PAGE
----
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Europe

Launch of Germany’s Council Presidency

Labour Minister Hubertus Heil wants to make Europe more social

Today, 1 July 2020, Germany takes over the Presidency of the Council of the EU for the next six months, and with it the responsibility of coordinating the work of the Council, reconciling interests, preparing decisions and representing the Council, which is made up of the governments of the EU member states, both within and outside the EU. For Germany’s Labour Minister Hubertus Heil, the main aim in the months ahead is to make Europe more social, more just and future-ready – all under the banner of #MySocialEurope.

Hubertus Heil:

Our key task is to successfully steer Europe through and out of the crisis. For this, we need fair wages, good working conditions and social protection. The EU must combine a strong economy with social protection to an even greater extent than before. This is why, together with my EU colleagues; I want to work on strengthening the social dimension of Europe, especially in times like these. Because we are not just European neighbours. We are a European family.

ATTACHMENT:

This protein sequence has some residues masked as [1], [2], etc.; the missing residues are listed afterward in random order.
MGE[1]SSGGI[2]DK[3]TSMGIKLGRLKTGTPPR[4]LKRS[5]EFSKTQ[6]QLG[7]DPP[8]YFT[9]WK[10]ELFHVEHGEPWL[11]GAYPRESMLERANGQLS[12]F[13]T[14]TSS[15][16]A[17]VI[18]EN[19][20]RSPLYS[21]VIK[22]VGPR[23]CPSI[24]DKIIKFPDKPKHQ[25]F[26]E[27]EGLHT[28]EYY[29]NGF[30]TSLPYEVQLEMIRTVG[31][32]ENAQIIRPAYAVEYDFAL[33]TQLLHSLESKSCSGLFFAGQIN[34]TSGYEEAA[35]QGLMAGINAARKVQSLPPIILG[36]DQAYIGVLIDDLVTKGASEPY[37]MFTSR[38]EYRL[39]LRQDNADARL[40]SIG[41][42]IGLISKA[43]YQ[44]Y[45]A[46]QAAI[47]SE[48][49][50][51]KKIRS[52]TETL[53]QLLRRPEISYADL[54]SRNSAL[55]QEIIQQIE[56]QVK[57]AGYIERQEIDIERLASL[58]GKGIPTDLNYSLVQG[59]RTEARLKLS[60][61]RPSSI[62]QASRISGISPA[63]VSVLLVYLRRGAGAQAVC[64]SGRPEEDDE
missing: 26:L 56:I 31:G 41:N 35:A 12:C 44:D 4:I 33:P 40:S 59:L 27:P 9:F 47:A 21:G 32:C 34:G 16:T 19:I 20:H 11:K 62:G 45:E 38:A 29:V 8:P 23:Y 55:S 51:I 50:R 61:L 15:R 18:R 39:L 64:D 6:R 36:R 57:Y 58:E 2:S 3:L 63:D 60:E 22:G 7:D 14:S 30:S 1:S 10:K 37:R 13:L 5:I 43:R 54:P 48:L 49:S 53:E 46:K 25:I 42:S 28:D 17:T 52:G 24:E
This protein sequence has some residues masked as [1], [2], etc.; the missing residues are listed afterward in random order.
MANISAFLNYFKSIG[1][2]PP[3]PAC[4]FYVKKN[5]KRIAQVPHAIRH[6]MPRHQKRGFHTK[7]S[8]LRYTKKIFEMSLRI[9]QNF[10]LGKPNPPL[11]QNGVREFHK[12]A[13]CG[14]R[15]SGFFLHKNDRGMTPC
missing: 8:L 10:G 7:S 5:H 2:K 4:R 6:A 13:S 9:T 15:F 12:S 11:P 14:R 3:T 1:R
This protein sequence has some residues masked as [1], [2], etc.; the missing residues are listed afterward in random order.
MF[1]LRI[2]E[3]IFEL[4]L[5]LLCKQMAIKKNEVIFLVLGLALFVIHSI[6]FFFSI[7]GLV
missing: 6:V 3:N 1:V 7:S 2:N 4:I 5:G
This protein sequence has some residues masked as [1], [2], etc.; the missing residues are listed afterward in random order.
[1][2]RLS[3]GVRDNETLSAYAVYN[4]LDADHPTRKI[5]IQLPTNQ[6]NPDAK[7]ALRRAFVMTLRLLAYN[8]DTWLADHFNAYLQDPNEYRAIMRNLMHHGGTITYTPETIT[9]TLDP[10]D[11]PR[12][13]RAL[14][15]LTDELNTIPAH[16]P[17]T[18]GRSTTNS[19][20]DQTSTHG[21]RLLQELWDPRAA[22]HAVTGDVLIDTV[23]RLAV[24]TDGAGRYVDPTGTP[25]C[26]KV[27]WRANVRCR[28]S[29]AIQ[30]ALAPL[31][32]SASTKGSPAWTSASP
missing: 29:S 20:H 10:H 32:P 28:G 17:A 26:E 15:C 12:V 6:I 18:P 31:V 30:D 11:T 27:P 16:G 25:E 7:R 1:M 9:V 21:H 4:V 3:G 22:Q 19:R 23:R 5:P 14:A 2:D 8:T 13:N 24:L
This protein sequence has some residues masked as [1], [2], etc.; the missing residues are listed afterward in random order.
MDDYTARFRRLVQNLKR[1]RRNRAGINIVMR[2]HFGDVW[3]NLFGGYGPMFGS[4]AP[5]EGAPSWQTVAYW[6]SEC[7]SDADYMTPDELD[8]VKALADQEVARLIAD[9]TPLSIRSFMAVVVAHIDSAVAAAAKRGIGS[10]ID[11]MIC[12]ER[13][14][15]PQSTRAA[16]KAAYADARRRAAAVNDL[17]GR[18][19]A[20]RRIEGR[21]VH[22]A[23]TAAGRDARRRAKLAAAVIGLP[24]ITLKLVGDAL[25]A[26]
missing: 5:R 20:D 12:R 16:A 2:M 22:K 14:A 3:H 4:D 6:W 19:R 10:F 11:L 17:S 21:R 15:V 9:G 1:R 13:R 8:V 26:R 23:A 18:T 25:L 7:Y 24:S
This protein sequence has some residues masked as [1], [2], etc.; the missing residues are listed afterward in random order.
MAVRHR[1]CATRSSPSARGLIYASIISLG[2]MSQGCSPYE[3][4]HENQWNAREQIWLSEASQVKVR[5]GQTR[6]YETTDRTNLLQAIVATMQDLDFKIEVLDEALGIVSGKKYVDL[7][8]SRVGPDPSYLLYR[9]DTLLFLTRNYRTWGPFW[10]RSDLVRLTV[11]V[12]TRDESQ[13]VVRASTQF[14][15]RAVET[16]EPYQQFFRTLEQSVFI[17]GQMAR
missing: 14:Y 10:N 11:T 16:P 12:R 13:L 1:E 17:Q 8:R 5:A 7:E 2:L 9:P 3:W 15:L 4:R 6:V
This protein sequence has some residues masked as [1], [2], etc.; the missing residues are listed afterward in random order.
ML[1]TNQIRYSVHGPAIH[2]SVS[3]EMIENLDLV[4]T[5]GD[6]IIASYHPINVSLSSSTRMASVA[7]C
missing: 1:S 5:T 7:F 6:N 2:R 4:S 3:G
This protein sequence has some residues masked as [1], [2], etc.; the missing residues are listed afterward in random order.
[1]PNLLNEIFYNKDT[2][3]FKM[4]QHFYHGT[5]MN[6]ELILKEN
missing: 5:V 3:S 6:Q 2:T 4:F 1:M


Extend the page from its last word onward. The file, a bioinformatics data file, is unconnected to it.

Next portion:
The German Presidency comes at an extraordinary time. This renders it more difficult but all the more necessary to make progress. That is what we aim to attain or set in motion in the months ahead. Here is an overview of our concrete projects:

  • During the German Presidency of the EU Council, the Federal Ministry of Labour and Social Affairs (BMAS) wants to promote EU frameworks for minimum wages and minimum income protection systems. Both of these initiatives contribute to the further implementation of the European Pillar of Social Rights and thus to raising living standards in EU member states.
  • BMAS wants to secure good working conditions and stable jobs in a rapidly changing economy. Ensuring employability through continuing education and training is key in this regard. The focus will be on sharing experiences with the different continuing education and training systems and on mutual learning. EU labour ministers will also discuss ideas regarding a European regulatory framework for AI and regarding improved working conditions in the platform economy.
  • We urgently need to improve the enforcement of existing labour and occupational safety and health law for seasonal workers. Among other things, the inhumane conditions in German meat processing plants underscore the need to take action here.
  • BMAS wants to provide impetus for the European Commission to prepare an EU action plan on human rights and decent work in global supply chains. A focus here could be EU legislation on corporate due diligence requirements based on the UN Guiding Principles on Business and Human Rights.

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